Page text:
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AMD's Radeon HD 2400 and 2600 graphics processors


The rest of the family arrives
— 12:00 AM on July 11, 2007

AMD FINALLY PULLED BACK the curtain on the remainder of its DirectX 10 GPU lineup recently, and we, erm, kinda stumbled on getting the review out at that time. I offered various excuses, including word of a small fire in Damage Labs and limited time with the cards themselves, all of which were true—and dramatic, which really helps sell an excuse. But I was also held back from producing a review by the same borderline obsessive-compulsive impulse that drives us to produce detailed reviews with extensive test results and commentary. We had to get things tested to our satisfaction.

At last, I'm pleased to report, our review is complete. The result isn't perfect by any means (as we are keenly aware), but we do have a number of intriguing things to offer, including a look at the new Radeon HD cards' Avivo HD video acceleration capabilities, with tests of CPU utilization, image quality, and power use during playback. We also have a 3D graphics performance comparison, complete with some thoughts about why ATI's new GPUs tend to fall short of expectations in that department. Keep reading for our take on the new low-end and mid-range Radeons.

RV630 and RV610 burst onto the scene
AMD's family of DirectX 10-class graphics processors is comprised of a trio of GPUs, the R600, RV630, and RV610. We first reviewed the R600 when it launched back in May as the Radeon HD 2900 XT. We covered the basic R600-series technology then, and I'll try to avoid repeating myself here. Go read that review if you want to know more about the core tech. The two new chips with which we're concerned today are derivates of R600, GPUs largely based on the same internal logic but scaled back with less internal parallelism to make smaller, cheaper chips.

The RV610 and RV630 share the R600's unified shader architecture, which dynamically deploys on-chip computational resources to address the most pressing graphics problem at hand, whether it be for pixel shading or vertex processing and manipulation. AMD's new five-wide execution unit is the basic building block of this shader engine. Each of the five arithmetic logic units (ALUs) in this superscalar unit can execute a separate instruction, leading AMD to count them as five "stream processors." In theory, this architecture ought to make RV610 and RV630 more efficient than their immediate predecessors in the Radeon X1300 and X1650 series.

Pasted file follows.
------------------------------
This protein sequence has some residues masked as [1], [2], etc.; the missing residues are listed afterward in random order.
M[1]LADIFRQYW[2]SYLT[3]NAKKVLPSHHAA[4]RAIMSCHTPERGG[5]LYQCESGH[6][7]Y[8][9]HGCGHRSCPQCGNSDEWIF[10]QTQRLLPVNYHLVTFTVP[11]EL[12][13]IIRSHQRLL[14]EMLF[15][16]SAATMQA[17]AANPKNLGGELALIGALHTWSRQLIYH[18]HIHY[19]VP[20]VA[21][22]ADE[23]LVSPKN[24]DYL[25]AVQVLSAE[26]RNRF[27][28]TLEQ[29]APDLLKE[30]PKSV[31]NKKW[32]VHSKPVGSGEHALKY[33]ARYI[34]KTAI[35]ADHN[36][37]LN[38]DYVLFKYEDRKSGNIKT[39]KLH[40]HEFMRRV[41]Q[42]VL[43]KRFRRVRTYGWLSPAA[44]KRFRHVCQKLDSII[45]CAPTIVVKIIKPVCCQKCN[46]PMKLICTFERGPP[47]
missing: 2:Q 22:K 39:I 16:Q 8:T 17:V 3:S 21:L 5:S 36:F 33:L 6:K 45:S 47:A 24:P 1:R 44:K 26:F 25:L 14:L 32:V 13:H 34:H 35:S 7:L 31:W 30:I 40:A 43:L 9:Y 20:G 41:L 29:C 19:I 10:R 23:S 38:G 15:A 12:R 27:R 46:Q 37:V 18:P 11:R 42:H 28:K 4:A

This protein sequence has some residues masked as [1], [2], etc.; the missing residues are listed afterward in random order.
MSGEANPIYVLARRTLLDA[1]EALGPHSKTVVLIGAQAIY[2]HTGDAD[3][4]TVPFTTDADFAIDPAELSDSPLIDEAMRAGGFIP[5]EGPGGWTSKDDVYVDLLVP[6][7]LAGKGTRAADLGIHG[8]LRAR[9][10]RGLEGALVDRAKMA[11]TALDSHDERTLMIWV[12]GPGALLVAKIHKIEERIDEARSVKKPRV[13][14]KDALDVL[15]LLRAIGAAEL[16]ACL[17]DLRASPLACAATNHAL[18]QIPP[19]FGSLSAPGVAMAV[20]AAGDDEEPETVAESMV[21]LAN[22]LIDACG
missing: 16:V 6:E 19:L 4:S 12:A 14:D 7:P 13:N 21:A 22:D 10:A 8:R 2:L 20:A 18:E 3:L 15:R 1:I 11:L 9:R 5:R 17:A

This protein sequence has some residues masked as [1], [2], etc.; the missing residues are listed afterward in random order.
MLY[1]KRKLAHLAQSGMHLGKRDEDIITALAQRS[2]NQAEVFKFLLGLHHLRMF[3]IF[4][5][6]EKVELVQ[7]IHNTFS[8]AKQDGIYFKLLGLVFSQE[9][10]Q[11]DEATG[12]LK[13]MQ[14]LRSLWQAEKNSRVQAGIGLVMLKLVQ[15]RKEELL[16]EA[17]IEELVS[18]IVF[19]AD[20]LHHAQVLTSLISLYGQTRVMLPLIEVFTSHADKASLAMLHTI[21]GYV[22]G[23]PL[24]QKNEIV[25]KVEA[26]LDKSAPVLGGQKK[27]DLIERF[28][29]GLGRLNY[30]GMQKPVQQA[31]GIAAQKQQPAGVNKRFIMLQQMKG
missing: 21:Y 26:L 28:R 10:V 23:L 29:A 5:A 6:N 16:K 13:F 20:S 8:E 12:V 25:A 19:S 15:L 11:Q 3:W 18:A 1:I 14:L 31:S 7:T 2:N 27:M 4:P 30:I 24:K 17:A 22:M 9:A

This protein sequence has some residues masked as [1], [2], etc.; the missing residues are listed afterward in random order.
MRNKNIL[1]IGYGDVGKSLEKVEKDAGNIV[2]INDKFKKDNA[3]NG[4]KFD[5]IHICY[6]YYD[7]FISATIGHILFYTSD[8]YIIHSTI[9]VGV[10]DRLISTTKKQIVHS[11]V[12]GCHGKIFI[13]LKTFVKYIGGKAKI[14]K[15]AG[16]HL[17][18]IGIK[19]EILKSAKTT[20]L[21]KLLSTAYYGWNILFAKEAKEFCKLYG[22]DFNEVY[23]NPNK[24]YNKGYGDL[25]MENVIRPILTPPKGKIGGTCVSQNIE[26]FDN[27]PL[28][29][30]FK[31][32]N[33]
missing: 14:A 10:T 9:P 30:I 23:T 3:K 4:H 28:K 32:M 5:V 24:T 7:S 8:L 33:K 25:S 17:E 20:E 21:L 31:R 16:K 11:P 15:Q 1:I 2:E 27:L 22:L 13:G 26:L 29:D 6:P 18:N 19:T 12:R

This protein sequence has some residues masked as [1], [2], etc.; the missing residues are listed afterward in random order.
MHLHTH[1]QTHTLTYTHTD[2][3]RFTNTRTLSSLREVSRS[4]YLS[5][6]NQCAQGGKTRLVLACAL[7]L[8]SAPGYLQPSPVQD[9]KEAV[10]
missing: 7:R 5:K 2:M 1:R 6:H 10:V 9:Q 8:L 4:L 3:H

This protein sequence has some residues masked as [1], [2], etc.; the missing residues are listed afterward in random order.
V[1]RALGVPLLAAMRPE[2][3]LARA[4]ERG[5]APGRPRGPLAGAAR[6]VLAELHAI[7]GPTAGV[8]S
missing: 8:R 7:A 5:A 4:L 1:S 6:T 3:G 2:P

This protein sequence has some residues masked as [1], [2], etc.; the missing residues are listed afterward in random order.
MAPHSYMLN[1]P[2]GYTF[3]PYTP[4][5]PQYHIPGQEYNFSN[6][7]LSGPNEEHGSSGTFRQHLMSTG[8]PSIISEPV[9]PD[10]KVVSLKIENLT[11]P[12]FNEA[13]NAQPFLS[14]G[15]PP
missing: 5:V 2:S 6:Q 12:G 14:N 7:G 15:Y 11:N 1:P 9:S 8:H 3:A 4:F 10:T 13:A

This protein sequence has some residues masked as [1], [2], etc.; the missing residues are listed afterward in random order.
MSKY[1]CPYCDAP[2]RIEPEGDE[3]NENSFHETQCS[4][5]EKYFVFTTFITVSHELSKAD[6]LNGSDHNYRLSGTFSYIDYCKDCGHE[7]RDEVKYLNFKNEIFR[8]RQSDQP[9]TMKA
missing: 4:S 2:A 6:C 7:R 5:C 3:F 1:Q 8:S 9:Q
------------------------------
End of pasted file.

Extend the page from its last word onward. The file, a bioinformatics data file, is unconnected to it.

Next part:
As DirectX 10-compliant GPUs, these R600 derivatives can perform a number of helpful new tricks, including streaming data out of the shader core—a modification of the traditional graphics pipeline needed to enable DX10's geometry shader capability. And for you true propellerheads, these GPUs offer a more complete implementation of floating-point datatypes, with mathematical precision that largely meets the requirements of the IEEE 754 spec.

Beyond the 3D graphics stuff, RV610 and RV630 pack some HD video playback capabilities that they didn't inherit from the R600. AMD has packaged up these video playback features under the marketing name "Avivo HD." The most prominent of them is a facility AMD has dubbed UVD, for universal video decoder. UVD handles key portions of the decoding process for high-def codecs like H.264 and VC-1, lowering the CPU burden during playback of HD DVD and Blu-ray movies. (Despite AMD's initial hints to the contrary, the Radeon HD 2900 XT lacks UVD acceleration logic.) The lower-end Radeon HDs also feature hardware acceleration of deinterlacing, vertical and horizontal scaling, and color correction. With considerably more power at its disposal, the big brother R600 handles these jobs in its shader core.

You may want to display your games or movies on a gloriously mammoth display, and the Radeon HD family has you covered there, as well. All R600-family GPUs have dual-link DVI display outputs with support for HDCP, that wonderful bit of copy protection your video card must support if you want to play HD movies on a digital display (without taking the additional 30 seconds required to install software to bypass it). AMD has embedded the HDCP crypto keys directly in these GPUs, simplifying card design by removing the need for a separate crypto ROM and—we hope—ensuring consistent support for HDCP across all Radeon HD cards.

If your display of choice has an HDMI connection, as many big-screen TVs do these days, the Radeon HD can talk to it via an HDMI adapter that plugs into a DVI port. Uniquely, the R600 and its derivates have an audio controller built in, which they can use to pass 5.1-channel surround sound through an HDMI connection—delivering your digital audiovisual content in a nice, big copy-protected package, just as Hollywood has demanded. This may not be the most exciting of features, but it's more or less necessary for playing back HD movies with digital fidelity.